indexYou can slot in Monster Magnet’s tenth album, ‘Last Patrol’ in the same category. Here, the sludge lords from New Jersey turn the clock back to give you a smattering of their past. A tasty collection of nine songs (eleven if you include the bonus tracks) that are more psychedelic, spacey and atmospheric than their last few releases.

Produced by frontman, Dave Wyndorf and rhythm guitarist Phil Caviano, ‘Last Patrol’ roughly follows the classic early 90’s Monster Magnet formula. A rather distinctive, slow start that casually builds up to an overwhelming wall of sound, infused with some excellent guitar solos and Wyndorf’s twangy-yet-manly vocals. ‘End Of Time’, ‘Bummer’ and ‘Last Patrol’ hypnotise you, and legally take you to higher states of being. The acoustic ‘Paradise’ harks back to the Magnet’s biggest hit ‘Dopes To Infinity’, while the Donovan cover is churned with all the doominess the band can muster up.

MonsterMagnet-BandBesides the songs, what ‘Last Patrol’ does exceedingly well is that it retains all the fuzzy, vintage sound that the band was known for. The record sounds and feels natural, as if the band jumped in together in their practice pad and hammered out everything using just analog recording devices. It has all the textures of an oil painting where you can see the brush-strokes, and none of the flat-lines of a digital painting, even though it may be pixel-perfect.

Those with a penchant for experimentation may not find anything new here. The band largely sticks to its comfort zone. But, that’s not a bad place to be in. Take it or leave it, you know just what to expect from Monster Magnet. ‘Last Patrol’ is a welcome addition to the discography, and a reminder of times when the future was bright, and lives weren’t that complicated. Like an old friend, or home-food that you reach out to when you’re down in the dumps and feeling blue, ‘Last Patrol’ will always keep you company when you are craving for something you know can’t go wrong.

MUSIC REVIEW: Black Sabbath‘s 13



Music Review: Hecate Enthroned – Virulent Rapture

hecatevirulentI first heard Hecate Enthroned years ago when I was starting out as a musician who was becoming increasingly attracted to the more extreme side of metal. The band was interesting back then, and Upon Promethean Shores (Unscriptured Waters), the album I gave those listens to, would at the most be a fun listen now. 2014 fast coming to an end, I couldn’t not listen to Hecate Enthroned‘s latest album and looked forward to the cheesiness and to seeing how this band from my early times had grown.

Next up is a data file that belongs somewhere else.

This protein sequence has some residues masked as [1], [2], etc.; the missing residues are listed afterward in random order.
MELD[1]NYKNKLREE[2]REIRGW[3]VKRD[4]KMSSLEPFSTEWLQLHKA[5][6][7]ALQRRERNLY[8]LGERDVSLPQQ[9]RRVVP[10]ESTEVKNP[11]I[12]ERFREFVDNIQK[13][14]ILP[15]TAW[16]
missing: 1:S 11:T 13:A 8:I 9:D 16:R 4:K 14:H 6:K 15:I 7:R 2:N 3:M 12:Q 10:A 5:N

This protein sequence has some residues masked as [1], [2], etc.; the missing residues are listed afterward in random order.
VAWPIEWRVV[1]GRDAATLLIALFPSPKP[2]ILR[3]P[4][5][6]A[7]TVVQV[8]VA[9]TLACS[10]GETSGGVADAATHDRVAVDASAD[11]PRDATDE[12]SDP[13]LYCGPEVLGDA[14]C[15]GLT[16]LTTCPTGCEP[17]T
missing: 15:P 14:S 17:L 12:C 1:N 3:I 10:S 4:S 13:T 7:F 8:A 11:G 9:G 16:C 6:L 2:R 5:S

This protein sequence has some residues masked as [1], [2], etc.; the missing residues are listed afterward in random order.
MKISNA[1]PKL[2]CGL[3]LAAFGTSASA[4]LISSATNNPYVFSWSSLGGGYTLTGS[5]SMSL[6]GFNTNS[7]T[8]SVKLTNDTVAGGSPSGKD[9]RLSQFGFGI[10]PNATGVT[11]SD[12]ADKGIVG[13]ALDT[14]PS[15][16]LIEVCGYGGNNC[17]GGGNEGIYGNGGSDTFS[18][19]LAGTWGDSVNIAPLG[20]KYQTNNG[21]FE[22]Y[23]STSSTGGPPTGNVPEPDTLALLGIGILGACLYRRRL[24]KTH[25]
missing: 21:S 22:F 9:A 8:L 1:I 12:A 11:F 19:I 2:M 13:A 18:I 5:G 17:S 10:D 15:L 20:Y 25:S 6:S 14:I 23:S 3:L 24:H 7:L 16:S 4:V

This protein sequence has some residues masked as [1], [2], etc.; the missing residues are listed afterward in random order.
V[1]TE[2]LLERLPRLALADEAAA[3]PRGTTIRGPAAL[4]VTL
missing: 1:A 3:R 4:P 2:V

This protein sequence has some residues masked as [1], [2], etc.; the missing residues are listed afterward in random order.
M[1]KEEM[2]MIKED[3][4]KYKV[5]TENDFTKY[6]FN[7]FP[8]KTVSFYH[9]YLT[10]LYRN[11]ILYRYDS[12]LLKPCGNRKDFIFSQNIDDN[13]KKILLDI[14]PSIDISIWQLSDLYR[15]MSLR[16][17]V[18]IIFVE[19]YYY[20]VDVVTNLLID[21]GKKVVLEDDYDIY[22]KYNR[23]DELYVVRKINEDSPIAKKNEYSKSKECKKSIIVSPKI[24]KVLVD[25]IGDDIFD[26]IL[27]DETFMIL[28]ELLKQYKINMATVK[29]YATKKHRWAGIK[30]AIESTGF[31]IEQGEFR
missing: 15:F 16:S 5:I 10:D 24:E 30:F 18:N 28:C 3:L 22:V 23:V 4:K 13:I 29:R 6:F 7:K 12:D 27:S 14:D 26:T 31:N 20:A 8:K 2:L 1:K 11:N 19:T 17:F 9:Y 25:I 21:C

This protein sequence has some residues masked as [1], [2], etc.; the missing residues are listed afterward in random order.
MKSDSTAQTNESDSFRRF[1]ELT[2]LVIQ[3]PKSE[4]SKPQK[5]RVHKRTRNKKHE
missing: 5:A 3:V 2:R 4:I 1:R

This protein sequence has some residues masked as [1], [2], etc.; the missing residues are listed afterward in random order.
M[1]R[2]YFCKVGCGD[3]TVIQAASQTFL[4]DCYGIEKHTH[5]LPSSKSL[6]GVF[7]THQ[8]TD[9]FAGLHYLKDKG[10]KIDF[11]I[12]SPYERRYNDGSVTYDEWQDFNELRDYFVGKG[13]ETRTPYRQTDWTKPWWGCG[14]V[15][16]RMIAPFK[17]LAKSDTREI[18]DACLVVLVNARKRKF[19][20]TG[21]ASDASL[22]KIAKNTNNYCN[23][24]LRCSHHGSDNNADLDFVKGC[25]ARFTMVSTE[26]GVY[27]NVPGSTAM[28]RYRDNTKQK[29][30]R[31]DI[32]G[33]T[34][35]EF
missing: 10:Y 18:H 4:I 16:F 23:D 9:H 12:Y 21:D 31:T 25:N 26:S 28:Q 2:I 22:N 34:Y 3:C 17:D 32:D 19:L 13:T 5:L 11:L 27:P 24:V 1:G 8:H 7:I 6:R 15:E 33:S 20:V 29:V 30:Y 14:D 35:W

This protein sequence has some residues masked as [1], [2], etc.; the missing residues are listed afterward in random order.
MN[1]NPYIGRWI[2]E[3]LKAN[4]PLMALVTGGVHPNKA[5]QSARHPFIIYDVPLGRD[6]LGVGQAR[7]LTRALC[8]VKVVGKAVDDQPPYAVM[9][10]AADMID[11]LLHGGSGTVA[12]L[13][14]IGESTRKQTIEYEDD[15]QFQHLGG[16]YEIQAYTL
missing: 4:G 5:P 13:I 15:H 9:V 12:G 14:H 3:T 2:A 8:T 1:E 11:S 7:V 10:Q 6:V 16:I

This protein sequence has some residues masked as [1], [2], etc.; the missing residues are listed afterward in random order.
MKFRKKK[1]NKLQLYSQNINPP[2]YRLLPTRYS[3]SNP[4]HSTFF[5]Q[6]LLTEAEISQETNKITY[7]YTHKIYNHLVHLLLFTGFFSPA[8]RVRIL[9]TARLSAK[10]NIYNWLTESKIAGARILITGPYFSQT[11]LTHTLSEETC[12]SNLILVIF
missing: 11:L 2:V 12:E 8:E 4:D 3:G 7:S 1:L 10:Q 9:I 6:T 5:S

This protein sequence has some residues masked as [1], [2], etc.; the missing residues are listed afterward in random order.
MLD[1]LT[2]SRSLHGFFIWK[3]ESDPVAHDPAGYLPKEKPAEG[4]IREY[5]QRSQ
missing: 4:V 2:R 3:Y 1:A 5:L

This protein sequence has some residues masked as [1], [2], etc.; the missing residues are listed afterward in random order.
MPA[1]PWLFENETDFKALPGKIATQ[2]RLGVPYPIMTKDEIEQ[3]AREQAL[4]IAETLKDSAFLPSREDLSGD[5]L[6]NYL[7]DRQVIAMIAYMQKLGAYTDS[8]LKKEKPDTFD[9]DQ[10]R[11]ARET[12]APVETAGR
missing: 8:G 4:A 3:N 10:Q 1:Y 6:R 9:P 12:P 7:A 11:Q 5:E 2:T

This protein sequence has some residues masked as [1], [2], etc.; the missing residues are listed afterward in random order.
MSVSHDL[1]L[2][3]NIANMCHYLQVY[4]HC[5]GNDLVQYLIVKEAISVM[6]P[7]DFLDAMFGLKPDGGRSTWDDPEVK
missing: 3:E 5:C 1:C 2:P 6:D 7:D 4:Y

‘Thrones of Shadow’ begins with a typical symphonic Black Metal intro (this is never a complaint from me; ‘typical’ is just fine if done correctly), and to my utter disbelief George Fisher’s growls emanate from the speakers along with the opening riff which is out-and-out OSDM, and the song is then made to go Black Metal, synths and screams.

This is Hecate Enthroned wanting to stay Black Metal, but influences have strange ways of revealing themselves and the desire to do new things rarely remains hidden. The odd Thrash Metal riff here, and another OSDM riff there, but it’s largely the Corpsegrinder-style growling that’s out of place in this setting. Virulent Rapture is defiantly Black Metal for most part, though – agreeable because of its kosher approach to (cheesy) Black Metal – and it’s the Black Metal sections that delight.

Listen to the title track and you’ll mistake it for a Cannibal Corpse song. So here’s the problem: I love Cannibal Corpse, but I don’t want a Black Metal (or Death Metal) band to sound exactly like another band. It’s cool that Hecate Enthroned can do it (because of the vocalist), but this is the kind of blunder that robs a band of its true identity.

Virulent Rapture could have been a terribly enchanting album from Hecate Enthroned.

RATING: 2.5/5

Review: Deicide – In The Minds Of Evil

Download: In The Name Of Satan

Download: Snowless

Download: The Darkness Of Being

Download: Devil Worship

Concert: Black Metal Krieg 3

Member of The Internet Defense League

Follow Mehta Kya Kehta? on

Enter your email address to follow this blog and receive notifications of new posts by email.

Blog Stats

  • 1,202,316 hits
May 2019
« Feb    

%d bloggers like this: